I've been reading a lot of articles lately about the "summer blockbuster", specifically how the notion of a one big summer movie has changed over the years. Most critics seem to agree that the first summer blockbuster of the modern era was "Jaws", which was both a critical and commercial success. In recent years, the term seemed to apply not to quality or even to results but to a certain kind of film that looked good on paper: expensive, special-effects laden films designed to make huge amounts of money.
But those big movies are no longer guarantees of success, at least at the domestic office. "The Edge of Tomorrow" is an extremely well-made, highly entertaining big action movie that, while still being somewhat predictable, is happily neither a sequel nor based on an existing property. Every single person I know who saw it liked it. But by all accounts, it underperformed at the domestic box office.Whether that was due to Tom Cruise backlash, big movie fatigue (thank you, Michael Bay), or the proliferation of other entertainment outlets, I have no idea. But if even these nominal sure-things struggle to find an audience, what hope do smaller films have to make an impression?
I was thinking about this after watching Bong Joon-ho's "Snowpiercer," which actually was a blockbuster in the director's native Korea. "Snowpiercer" is a post-apocalyptic action movie with an unusual premise (based on a French graphic novel), a bonafide movie star at its center (Captain America's Chris Evans) and spectacular direction. Worldwide, it's made about 80 million dollar, but in the US only about 3 million.
Some of that may be due to the film's perceived foreignness. Although most of the film is in English, it is mainly a Korean production and features two Korean actors speaking Korean. In addition, the film is deliberately weird, with a tone that shifts wildly from dark drama to surreal comedy to horror and back again. I can't really say "Snowpiercer" is a great movie. It's definitely not for everyone. But it's a movie that tries to do something different, that takes risks, and mostly pulls them off. So why aren't more people talking about it?
To give a rough outline of the set-up, sometime in the future, scientists try to halt global warming by releasing some kind of chemical into the atmosphere and accidentally provoke a new ice-age. Most of the earth's population is killed off. The only survivors live aboard a train powered by a perpetual-motion engine, the brainchild of a wealthy genius named Wilford, that circles the globe in a continuous loop.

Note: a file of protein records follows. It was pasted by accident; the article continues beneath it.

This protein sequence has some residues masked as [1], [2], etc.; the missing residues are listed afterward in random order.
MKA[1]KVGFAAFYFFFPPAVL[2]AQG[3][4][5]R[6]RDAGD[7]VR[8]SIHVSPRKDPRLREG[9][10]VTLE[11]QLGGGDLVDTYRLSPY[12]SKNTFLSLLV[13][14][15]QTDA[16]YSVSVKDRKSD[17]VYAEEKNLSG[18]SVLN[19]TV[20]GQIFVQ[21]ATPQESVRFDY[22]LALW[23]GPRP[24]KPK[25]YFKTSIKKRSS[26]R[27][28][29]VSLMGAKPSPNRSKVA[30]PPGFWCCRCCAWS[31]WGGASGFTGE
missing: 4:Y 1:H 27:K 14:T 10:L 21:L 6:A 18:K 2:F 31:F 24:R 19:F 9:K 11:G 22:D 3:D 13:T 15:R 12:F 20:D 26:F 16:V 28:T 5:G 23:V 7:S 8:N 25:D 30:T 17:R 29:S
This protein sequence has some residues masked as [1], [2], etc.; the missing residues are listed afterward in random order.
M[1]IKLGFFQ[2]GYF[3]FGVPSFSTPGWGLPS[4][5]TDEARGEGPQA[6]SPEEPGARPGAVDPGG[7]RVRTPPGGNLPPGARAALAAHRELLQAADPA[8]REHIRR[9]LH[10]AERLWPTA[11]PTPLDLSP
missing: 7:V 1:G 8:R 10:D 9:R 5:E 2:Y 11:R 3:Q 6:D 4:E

20 years or so after the initial catastrophe, the train has developed a strict caste system, with the have-nots in the back of the train, living on top of one another, surviving on bland protein blocks, while the haves presumably live in better conditions towards the front of the train and its "sacred engine". The poor are kept in check by armed guards and their only glimpse of a better life comes in the form of Minister Mason (the ever-interesting Tilda Swinton, who plays the minister like a born-again PR flak crossed with Cruella de Vil).
When the children of the tail inhabitants begin disappearing, Curtis (Evans), encouraged by his mentor, Gilliam (John Hurt) decides to stage a rebellion. Curtis knows there have been rebellions before, all of which have failed. But he has a new plan: free Namgoong Minsu, an imprisoned drug-addled engineer who helped build the train to help him fight his way to the front and take-over the sacred engine.
The bulk of the film follows Curtis' literal battle from the back of the train towards the front. Each car he and his followers manage to break into is filmed like separate set-piece with its own tone, visual style and obstacle to conquer. Highlights include the almost-silent axe battle with the train's guards and a history lesson in the school car given by Allison Pill as a demented Disney princess schoolmarm. Most of these encounters are extremely violent. Like I said, the film isn't for everyone. But it is some of the best-directed close-combat action sequences I've ever seen.
If the movie was just about the violence, it probably wouldn't have stayed with me this long. But Bong is going for something a little more, making a thinly-veiled statement about the current state of our fractured society. It's not subtle, but it is effective. As Curtis' journey continues, the film reveals more and more about all the players involved, their pasts and their motivations, deepening the gut-punch of an ending. It's a movie that starks dark and goes even darker, but is not without its glimmers of hope. The actors are all utterly committed (and props to Evans for taking on a role which would send most young heartthrobs running) and is far more narratively and visually inventive than any of the other summer movies out there.
So why isn't it making more of a splash? The film's distributors decided to release it on VOD at the same time as opening it in a handful of theaters. I presume the strategy was to give it more of a chance of finding an audience. But I can't help wondering if it undermined the film's ability to be a true sleeper hit. For god's sake, I saw "Snowpiercer" ON THE PLANE the same day it opened in the US. I would've been more than happy to pay to see it on the big screen, but now, I'll probably just wait for it to show up on cable to see it again. And I do plan on seeing it again.
On the up side, if you are looking for an action-packed but not brainless movie to entertain you on a summer evening, "Snowpiercer" is only a download away.